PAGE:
TAN hosts AIDS walk
By Reesha Brown
The News staff writer
Some walked looking for a Saturday morning thrill, others for the exercise, but the bulk of individuals who attended the Triangle AIDS Walk strolled down the streets of Beaumont to raise awareness and bring about change in the community.
Hosted by Triangle AIDS Network, in recognition of National Black AIDS Awareness Day on Sunday, more than 150 Southeast Texas volunteers united at the YMCA, 3455 Sarah Street. There, they encouraged participants to get tested and learn more about the HIV/AIDS epidemic.
The epidemic is very prevalent in Jefferson County, Jarrett Jones, prevention specialist with the local Aids network, said.
“The theme of this event is ‘It’s time’, which is self explanatory,” Jones said. “In terms of statistics, in 2008 Beaumont was ranked 10th in the state of individuals with HIV. Jefferson County was ranked number one in Syphilis per capita in the U.S.”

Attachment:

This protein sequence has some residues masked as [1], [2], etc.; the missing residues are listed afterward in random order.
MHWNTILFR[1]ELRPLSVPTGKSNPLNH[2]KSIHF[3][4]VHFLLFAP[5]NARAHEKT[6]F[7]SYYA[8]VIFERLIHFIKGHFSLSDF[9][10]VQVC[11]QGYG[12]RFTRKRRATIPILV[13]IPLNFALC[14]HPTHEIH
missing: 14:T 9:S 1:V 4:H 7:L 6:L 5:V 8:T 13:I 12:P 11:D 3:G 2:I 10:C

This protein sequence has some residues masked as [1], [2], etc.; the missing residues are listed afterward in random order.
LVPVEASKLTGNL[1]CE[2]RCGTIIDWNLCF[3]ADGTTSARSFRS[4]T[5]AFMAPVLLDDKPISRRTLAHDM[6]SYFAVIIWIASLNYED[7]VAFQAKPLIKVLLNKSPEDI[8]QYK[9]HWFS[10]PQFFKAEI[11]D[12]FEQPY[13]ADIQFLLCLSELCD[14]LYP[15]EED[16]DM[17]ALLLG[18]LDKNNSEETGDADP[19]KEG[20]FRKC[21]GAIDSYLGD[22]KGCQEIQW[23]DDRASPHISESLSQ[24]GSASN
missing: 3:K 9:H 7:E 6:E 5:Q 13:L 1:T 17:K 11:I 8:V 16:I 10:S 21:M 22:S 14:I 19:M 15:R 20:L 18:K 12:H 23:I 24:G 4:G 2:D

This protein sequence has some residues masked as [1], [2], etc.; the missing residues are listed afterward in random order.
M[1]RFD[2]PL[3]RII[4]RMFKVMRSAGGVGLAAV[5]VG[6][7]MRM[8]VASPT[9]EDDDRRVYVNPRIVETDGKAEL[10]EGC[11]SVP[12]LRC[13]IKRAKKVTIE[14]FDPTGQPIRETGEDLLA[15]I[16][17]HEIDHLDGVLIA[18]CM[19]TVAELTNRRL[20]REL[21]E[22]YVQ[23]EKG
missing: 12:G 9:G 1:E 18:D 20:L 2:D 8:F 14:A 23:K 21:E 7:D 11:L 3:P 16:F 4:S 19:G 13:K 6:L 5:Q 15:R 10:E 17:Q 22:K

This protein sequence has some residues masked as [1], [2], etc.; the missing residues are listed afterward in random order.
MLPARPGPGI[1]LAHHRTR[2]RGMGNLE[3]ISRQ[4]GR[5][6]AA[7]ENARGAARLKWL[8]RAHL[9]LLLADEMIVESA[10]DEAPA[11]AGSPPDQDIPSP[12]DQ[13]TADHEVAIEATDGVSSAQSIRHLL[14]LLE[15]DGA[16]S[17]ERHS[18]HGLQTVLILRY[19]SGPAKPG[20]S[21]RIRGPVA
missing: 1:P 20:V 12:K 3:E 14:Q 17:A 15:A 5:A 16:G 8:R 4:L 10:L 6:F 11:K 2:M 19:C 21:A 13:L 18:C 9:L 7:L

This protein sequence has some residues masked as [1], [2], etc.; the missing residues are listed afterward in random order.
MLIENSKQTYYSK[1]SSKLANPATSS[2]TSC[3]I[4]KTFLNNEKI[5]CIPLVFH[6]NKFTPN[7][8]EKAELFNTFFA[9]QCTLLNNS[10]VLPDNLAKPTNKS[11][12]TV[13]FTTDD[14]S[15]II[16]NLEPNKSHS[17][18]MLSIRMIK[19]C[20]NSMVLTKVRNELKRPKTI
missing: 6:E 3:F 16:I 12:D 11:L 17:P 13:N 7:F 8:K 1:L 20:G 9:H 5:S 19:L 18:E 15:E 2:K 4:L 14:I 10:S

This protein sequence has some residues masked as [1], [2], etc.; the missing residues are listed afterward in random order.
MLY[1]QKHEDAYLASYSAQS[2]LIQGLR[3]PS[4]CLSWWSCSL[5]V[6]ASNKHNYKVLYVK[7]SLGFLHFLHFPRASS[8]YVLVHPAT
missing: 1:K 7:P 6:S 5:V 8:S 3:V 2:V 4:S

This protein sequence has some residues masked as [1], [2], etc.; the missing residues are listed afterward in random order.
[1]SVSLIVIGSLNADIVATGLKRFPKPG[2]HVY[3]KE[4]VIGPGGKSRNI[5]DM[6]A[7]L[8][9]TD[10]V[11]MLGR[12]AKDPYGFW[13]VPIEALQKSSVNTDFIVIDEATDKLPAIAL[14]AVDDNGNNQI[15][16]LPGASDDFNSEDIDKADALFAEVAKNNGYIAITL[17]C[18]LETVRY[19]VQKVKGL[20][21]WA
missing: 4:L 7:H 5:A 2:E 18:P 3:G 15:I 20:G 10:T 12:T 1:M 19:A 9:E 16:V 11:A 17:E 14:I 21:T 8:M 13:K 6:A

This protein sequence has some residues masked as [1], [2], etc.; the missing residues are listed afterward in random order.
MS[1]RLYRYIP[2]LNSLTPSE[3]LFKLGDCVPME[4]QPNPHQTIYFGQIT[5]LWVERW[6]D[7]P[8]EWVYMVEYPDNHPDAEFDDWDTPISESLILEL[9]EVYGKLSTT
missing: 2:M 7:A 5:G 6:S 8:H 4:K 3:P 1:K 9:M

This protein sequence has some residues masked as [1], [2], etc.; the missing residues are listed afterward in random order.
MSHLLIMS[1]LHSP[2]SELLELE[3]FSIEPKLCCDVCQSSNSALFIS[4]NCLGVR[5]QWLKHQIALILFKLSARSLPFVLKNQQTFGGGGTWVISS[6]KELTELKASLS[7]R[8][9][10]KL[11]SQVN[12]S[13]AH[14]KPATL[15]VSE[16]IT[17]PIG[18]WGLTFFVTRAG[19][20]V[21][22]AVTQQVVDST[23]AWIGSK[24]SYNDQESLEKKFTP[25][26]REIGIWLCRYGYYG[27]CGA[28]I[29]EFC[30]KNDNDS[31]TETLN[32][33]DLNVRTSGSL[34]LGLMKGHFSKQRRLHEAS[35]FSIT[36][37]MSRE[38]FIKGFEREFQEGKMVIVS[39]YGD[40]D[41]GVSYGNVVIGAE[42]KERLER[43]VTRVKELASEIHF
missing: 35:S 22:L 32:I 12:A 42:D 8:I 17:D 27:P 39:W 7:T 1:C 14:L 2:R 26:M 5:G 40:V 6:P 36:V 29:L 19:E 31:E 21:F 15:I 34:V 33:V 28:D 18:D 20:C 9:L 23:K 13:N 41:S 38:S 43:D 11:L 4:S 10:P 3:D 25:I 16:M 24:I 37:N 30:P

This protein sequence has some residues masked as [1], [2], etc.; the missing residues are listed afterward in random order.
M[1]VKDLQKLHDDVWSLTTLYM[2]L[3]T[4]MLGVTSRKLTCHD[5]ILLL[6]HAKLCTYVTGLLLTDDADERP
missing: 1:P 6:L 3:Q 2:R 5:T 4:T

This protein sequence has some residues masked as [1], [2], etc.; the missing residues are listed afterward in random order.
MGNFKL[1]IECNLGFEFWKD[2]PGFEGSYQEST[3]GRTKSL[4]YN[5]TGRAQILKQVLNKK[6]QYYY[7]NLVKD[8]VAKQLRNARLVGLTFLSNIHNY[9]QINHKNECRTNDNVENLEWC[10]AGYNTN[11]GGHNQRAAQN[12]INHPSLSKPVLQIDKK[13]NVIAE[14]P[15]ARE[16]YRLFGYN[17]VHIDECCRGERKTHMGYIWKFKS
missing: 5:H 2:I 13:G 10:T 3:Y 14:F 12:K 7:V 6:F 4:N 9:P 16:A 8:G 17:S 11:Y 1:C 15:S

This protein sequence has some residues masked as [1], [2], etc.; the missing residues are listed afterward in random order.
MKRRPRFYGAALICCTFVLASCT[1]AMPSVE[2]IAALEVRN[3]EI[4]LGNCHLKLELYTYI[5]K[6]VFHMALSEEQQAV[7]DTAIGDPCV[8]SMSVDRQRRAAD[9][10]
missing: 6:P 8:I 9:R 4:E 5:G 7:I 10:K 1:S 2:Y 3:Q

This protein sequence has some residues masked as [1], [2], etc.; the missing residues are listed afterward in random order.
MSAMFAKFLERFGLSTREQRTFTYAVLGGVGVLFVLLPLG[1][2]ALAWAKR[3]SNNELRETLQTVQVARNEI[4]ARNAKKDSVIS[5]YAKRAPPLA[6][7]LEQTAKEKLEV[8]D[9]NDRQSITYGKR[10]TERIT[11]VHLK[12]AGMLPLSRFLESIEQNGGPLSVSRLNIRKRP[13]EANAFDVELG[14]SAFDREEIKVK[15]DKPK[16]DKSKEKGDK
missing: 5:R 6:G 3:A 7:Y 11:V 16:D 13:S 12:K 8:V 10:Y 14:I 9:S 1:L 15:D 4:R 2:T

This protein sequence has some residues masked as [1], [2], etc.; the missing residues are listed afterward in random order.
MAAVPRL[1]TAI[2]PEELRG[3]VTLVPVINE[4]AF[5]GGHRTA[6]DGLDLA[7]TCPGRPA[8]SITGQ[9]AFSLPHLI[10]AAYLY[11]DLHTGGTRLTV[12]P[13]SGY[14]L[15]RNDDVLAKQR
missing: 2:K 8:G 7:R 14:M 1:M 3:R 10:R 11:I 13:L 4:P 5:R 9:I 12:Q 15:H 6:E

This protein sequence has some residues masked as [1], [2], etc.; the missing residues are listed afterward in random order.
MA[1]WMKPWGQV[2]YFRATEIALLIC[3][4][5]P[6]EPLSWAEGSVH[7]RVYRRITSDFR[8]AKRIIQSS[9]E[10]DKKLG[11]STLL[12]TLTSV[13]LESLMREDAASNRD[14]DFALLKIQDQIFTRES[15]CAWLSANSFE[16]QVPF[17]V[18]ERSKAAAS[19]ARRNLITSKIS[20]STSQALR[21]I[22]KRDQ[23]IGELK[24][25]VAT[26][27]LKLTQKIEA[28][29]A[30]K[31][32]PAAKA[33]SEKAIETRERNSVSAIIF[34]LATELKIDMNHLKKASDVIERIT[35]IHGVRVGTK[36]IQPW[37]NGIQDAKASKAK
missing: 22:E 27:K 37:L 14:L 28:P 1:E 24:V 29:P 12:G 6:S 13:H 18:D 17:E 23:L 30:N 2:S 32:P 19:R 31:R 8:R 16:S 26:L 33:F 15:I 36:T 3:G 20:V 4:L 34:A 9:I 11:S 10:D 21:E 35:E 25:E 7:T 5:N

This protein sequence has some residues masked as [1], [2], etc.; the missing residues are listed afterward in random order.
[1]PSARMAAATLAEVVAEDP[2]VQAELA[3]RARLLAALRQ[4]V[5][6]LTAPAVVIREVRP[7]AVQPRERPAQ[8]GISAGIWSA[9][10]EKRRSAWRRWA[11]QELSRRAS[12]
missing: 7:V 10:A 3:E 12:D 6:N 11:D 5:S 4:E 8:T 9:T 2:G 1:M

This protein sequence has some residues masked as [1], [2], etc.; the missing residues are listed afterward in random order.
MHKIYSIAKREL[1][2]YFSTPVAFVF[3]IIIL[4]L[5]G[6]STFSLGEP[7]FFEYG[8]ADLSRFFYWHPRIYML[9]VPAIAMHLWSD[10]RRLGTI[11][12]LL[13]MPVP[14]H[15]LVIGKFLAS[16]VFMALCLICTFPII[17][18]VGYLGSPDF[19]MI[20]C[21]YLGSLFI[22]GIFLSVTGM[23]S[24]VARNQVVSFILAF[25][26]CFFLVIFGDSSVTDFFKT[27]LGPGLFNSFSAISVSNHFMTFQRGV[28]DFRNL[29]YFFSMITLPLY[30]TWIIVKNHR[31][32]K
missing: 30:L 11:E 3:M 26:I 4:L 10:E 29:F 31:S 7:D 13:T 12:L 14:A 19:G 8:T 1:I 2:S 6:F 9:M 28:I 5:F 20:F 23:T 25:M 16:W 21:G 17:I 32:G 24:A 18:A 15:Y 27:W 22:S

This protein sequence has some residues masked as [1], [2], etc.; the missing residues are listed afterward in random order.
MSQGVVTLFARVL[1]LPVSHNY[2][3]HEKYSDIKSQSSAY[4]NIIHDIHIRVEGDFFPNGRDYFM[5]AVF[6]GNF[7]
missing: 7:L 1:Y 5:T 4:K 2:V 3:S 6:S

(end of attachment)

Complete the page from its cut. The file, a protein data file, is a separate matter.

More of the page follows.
Ebony Taylor, 27, an HIV victim, said she not only wanted to complete the 3.4 mile AIDS walk, but is “willing to do the whole nine, or whatever it takes to reach out to others and make a difference”.
“I found out I was HIV positive in 2007 and I was angry and upset with God and I just felt like he had done this to me,” Taylor said. “But once I started diagnosing myself and I heard the word I realized he did this to me because he wanted me to share my experience with others.”
At first, Taylor was unsure why the walk was so important but suddenly had an epiphany and realized Saturday’s walkers were there to support others like her who have AIDS or HIV.
Although this is the first time members of the Triangle AIDS Network have hosted this event, according to Lois Roy, outreach worker and organizer with Triangle AIDS Network, this will not be the last.
“I was very excited to put this together because HIV is so prevalent in the black community and it’s great because it is Black History Month,” she said.
Triangle AIDS Network, located in Beaumont, is a non-profit organization founded in response to the growing health crisis of HIV and AIDS in Southeast Texas.
Ricky Darjean, a client with Triangle AIDS Network for 20 years said he has been non-detectable for six years and counting and plans to keep it that way by doing his part and participating in future events like the Triangle AIDS Walk.
“I’m walking because I’m a client of TAN and I’m helping to support those who are not educated because you got to get the word out there.”